Jimi produced this Irish band’s first album and played lead on some of the songs. He can be heard most clearly on “Rock ‘n’ Roll Band” (which sounds a little like The Flaming Groovies) but he is also present on “Captive In The Sun”, “Let Me Stay” and “Mr. Guy Fawkes”.
Eire Apparent toured with The Experience, opening for them on many occasions. Henry McCullough (later of Paul McCartney and Wings) was an early member of the band but had left before the recording of this album.

A big Thank You to Régis for helping out with this !


Released October 1968 (Parlophone PCS 7047)

A very rare record by two members of the comedy pop outfit The Scaffold (remember “Lily The Pink” !).
A lot of big names appeared on this and Jimi played on “Ex Art Student” and “So Much”. Mitch and Noel also took part.
Most interesting is the latter part of “So Much” with Jimi putting in some dreamy wah-wah playing.
Produced by Mike McGear (Paul McCartney’s brother).

> In 2016, the album was remastered and expanded as a 2 CD edition, featuring the mono and stereo mixes.

Read this

TIMOTHY LEARY – “You Can Be Anyone This Time Around”

Released April 1970 (Douglas Records 1)

Jimi jams on bass only on the 14 minute “Live And Let Live” with Steve Stills and John Sebastien on guitar and Buddy Miles on drums.
It’s a sort of collage really with the music fading into the background at various points, for exceprts of interviews and proclamations from Leary.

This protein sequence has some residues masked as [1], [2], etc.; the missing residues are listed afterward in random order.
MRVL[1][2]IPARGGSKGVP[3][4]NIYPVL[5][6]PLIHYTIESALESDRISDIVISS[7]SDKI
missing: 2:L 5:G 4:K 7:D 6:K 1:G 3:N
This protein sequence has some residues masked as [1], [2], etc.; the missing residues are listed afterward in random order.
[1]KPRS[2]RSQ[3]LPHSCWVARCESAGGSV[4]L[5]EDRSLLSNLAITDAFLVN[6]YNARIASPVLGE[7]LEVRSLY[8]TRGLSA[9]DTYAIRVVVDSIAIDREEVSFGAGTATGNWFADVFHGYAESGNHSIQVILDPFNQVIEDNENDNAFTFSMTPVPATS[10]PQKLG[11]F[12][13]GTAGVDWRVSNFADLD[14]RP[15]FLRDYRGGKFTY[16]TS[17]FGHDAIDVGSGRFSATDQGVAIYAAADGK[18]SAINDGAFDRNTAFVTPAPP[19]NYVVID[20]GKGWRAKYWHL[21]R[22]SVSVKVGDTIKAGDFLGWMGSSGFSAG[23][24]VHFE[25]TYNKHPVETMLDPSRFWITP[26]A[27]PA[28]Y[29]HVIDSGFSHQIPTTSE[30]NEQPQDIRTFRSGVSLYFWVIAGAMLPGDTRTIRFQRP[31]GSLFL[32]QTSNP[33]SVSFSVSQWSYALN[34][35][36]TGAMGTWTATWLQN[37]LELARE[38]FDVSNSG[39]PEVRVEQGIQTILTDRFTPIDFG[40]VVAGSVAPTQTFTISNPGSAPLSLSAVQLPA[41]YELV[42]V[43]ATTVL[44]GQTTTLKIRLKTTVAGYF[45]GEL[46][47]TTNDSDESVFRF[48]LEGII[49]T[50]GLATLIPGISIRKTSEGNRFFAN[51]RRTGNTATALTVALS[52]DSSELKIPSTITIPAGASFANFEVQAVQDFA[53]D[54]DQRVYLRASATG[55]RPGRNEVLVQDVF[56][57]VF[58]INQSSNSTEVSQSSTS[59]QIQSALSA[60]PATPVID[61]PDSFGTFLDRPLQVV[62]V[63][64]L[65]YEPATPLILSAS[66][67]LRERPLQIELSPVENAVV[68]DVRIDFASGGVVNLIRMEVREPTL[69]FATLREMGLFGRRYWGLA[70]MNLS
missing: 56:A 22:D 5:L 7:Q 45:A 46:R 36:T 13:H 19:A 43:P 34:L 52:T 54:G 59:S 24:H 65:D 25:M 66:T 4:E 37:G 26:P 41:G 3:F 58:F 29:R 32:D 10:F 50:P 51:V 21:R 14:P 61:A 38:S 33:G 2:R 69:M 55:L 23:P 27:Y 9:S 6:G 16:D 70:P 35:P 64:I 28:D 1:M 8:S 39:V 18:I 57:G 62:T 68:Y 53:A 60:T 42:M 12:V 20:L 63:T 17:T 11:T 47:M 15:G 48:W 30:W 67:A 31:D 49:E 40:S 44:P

This was organised and produced by Alan Douglas.

> A superb Band Of Gypsys jam titled “Sending My Love To Linda” with the same musical theme as “Live And Let Live” surfaced on Both Sides Of The Sky in 2018.

Various unreleased guest recordings:

THE GHETTO FIGHTERS – “Ghetto Fighters” (Unreleased album)

The Ghetto Fighters were the twin brothers Albert and Arthur Allen, (also known as the Aleems, Fantastic Aleems, Us and Prana People). The vocal duo were old friends of Jimi’s from his pre-Experience days and in 1070, they provided backing vocals on Jimi’s songs “Freedom” and “Dolly Dagger”. During their sessions together, Jimi also produced and played guitar on some the duo’s own songs and there was perhaps enough recorded for an album.
One track, “Mojo Man” appeared on the 2013 Experience Hendrix album “People, Hell & Angels” (it had been released as a download in November 2011 but with modern day overdubs). Jimi had only overdubbed his parts onto an already completed recording apparently and it’s a great funk song with some very cool guitar from the man.
Let’s hope more Hendrix/Ghetto Fighters recordings will emerge!

> The duo are interviewed in many Hendrix documentaries including “A Film About Jimi Hendrix” and the “Band Of Gypsys” DVDs.

More about the Aleem brothers and “Mojo Man” here

Another legend is that The Last Poets also did a little work with Jimi but all that we have to go on so far is the loose jam/rap “Doriella du Fontaine” with Poets member Lighnin’ Rod which was released in the eighties by Alan Douglas (who had set up the session) – see “Live albums 80s” section.

Production only:

CAT MOTHER & THE ALL NIGHT NEWSBOYS – “The Street Giveth And The Street Taketh Away”
Released June 1969 (Polydor 24-4001).
Jimi only co-produced this album.

BUDDY MILES EXPRESS – “Electric Church”

Released 1968 (Mercury SR 61222)

Jimi produced only four tracks “Miss Lady”, 69 Freedom Special”, “Destructive Love” and “My Chant”.